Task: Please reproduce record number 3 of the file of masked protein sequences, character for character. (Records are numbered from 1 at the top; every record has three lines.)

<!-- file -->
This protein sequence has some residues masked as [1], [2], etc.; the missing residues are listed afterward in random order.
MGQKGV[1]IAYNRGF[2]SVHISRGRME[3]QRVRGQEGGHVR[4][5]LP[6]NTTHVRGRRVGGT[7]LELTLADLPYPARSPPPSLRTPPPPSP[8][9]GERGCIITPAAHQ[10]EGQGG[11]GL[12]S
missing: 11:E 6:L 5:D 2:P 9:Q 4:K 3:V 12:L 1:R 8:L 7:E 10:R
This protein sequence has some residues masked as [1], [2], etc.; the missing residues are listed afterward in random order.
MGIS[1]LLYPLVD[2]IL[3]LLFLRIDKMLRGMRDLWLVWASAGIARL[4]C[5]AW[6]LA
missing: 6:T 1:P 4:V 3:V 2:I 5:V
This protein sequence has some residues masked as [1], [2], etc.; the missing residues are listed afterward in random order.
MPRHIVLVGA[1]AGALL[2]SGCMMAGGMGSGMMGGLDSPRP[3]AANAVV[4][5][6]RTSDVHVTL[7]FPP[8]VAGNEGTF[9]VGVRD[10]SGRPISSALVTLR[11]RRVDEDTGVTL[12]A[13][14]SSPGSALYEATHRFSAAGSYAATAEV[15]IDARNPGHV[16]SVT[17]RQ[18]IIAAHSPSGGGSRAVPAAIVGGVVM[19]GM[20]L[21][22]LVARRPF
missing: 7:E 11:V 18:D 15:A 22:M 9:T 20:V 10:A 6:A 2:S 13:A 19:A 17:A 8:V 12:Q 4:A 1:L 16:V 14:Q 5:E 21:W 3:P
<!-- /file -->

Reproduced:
This protein sequence has some residues masked as [1], [2], etc.; the missing residues are listed afterward in random order.
MPRHIVLVGA[1]AGALL[2]SGCMMAGGMGSGMMGGLDSPRP[3]AANAVV[4][5][6]RTSDVHVTL[7]FPP[8]VAGNEGTF[9]VGVRD[10]SGRPISSALVTLR[11]RRVDEDTGVTL[12]A[13][14]SSPGSALYEATHRFSAAGSYAATAEV[15]IDARNPGHV[16]SVT[17]RQ[18]IIAAHSPSGGGSRAVPAAIVGGVVM[19]GM[20]L[21][22]LVARRPF
missing: 7:E 11:V 18:D 15:A 22:M 9:T 20:V 10:A 6:A 2:S 13:A 19:A 17:A 8:V 12:Q 4:A 1:L 16:V 14:Q 5:E 21:W 3:P